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Orlando students, professionals join forces for at-risk kids

Orlando students, professionals join forces for at-risk kids

e-Review Florida United Methodist News Service

Orlando students, professionals join forces for at-risk kids

Nov. 21, 2007  News media contact: Tita Parham*
800-282-8011  Orlando {0768}

An e-Review Feature
By Steven Skelley**

ORLANDO — Natalie Graham is a seventh-grader whose brilliant smile and sparkling eyes tell you how happy she is even before she utters a single word.

“I graduated from this program two years ago,” she said one Saturday morning. “It helped me so much. I learned so many things. I did better in school.”

Damon Streeter receives tutoring from mentor Dinam Bigny through the Outreach Love program at First United Methodist Church of Orlando. Photo by Thomas Routzong. Photo #07-0708.

A huge grin spreads across young Damon Streeter’s face as his tutor, Dinam Bigny, walks over. Streeter reaches up and gives Bigny an enthusiastic high-five. He does the same when introduced to his new tutor, Chuck Diguardo. Streeter wants to be a police officer when he grows up.
Amarii Jones says the Saturday morning tutoring has helped him get two A’s and one B on his last report card. “Plus, I love going on field trips and camping. We even went to Sea World,” he said.
The students and tutors gather every Saturday morning on the second floor at First United Methodist Church of Orlando for a program called Outreach Love. They eat breakfast, then join hands and make a circle. One-by-one they share something they are thankful for and as a group recite a creed confessing their desire to learn. They then break off into pairs and trios and get to work.
Outreach Love is in its 11th year of service to at-risk kids in Orlando. It was founded by Beverly Gawlik of St. James Cathedral Catholic Church in partnership with Ferncreek Elementary School in Orlando. Ferncreek draws its students from the Paramore district, an area known for its high crime rate, and homeless shelters in the downtown Orlando area.

With every demographic excuse for failure, Ferncreek is an “A” school, and Outreach Love is considered a part of that success.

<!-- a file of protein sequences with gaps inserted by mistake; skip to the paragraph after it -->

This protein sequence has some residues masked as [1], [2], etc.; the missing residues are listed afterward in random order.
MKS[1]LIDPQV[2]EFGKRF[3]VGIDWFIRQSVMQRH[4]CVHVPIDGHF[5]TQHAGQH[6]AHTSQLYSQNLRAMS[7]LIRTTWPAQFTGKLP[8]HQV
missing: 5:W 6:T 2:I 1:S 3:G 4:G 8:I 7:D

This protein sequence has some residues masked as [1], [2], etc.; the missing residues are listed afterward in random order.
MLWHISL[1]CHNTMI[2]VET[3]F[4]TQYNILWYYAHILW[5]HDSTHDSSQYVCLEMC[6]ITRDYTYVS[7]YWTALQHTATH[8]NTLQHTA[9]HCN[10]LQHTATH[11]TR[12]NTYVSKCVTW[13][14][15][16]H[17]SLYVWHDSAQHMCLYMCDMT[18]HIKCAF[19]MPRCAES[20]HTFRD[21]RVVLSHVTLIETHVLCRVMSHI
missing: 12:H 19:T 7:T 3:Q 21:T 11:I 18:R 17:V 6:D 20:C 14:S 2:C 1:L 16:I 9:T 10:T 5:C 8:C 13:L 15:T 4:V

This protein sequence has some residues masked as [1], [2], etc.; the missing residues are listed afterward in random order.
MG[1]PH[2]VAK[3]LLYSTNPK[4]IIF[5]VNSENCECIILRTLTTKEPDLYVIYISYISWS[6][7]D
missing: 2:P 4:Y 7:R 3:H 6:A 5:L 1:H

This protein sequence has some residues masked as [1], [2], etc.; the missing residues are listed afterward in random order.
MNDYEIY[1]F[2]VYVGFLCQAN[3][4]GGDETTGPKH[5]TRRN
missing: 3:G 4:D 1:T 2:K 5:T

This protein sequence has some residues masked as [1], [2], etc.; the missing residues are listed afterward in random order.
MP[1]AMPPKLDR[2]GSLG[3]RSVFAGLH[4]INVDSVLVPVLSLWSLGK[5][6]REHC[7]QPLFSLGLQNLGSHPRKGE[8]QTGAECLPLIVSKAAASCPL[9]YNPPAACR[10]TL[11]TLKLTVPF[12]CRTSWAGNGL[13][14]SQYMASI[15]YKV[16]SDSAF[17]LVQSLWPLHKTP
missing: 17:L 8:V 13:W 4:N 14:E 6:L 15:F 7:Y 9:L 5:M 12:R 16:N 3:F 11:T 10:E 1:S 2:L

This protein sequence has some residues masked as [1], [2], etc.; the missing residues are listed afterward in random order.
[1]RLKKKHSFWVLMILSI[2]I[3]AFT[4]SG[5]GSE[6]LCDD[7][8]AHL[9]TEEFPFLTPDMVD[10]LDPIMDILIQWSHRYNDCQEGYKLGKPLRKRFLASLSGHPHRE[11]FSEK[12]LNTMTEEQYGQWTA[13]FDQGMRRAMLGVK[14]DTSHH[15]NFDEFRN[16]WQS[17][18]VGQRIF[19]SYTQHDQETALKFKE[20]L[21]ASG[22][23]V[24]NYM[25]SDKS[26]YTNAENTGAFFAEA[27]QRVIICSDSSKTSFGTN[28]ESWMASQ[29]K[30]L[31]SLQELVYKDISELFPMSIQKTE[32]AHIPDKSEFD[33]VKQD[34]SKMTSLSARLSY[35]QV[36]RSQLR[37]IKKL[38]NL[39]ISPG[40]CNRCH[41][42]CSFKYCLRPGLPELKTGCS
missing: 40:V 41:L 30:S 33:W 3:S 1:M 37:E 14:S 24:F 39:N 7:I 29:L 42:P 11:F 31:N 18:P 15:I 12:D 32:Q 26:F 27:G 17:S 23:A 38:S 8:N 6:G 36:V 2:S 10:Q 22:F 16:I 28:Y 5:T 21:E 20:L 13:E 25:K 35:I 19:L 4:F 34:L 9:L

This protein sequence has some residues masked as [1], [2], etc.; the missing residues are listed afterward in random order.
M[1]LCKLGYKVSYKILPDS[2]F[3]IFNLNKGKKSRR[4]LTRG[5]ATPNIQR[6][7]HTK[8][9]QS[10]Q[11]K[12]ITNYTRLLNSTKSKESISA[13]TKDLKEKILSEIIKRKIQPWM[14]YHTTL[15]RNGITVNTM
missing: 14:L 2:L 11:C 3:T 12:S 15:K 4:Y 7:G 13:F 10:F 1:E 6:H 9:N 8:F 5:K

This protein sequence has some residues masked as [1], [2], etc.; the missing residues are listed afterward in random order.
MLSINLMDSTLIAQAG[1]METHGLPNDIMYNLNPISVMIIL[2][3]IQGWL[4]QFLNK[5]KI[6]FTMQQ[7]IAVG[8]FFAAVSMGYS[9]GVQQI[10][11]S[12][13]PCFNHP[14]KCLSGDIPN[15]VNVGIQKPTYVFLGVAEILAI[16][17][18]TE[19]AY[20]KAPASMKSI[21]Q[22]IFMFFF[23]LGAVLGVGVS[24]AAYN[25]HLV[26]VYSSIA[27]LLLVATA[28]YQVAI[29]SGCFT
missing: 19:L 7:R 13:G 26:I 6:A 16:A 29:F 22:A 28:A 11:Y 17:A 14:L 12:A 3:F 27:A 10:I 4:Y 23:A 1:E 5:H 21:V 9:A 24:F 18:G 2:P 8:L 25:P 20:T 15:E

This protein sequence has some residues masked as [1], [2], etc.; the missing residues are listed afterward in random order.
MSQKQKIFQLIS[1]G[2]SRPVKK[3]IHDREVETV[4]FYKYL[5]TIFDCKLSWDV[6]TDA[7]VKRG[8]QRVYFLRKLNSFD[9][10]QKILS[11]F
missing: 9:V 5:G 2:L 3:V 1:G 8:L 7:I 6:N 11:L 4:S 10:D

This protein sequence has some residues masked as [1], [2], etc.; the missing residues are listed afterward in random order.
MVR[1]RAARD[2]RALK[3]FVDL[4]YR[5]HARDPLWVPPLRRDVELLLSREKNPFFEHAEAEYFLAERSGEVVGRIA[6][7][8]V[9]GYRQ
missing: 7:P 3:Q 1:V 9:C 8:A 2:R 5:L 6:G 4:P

Outreach Love is a faith-based, non-denominational, all-volunteer effort that does not proselytize students, though the volunteers do pray every week with the students and ask them to give thanks to God.
About five years ago Outreach Love outgrew the available space at St. James Cathedral Catholic Church and started to look for a new location. First United Methodist Church stepped forward to offer its facilities, administrative support and the use of its bus.

“Our experience with FUMC has been a very positive one,” Outreach Love Director Don Madden said. “A television commercial (Igniting Ministry-aired) a few years ago declared that the doors of The Methodist Church were open to all. I can absolutely attest that FUMC has been a welcoming environment for our ministry.”
Agatha Alvarez teaches at Ferncreek Elementary School and refers children in need of tutoring to the program. “The school has a high turnover rate as kids come and go, and yet the Outreach Love tutoring program has a high retention rate,” she said. “The kids want to come and look forward to it each Saturday.”

About 25 to 30 children participate each year. In the past eleven years, 250 to 300 have been helped.
Madden says the program is reaching children who are “in survival mode.” “Their parents can’t pay their electric bills. They lose their homes. These kids move two to three times a year because of poverty,” he said. “Paramore is a high-crime, high-poverty area.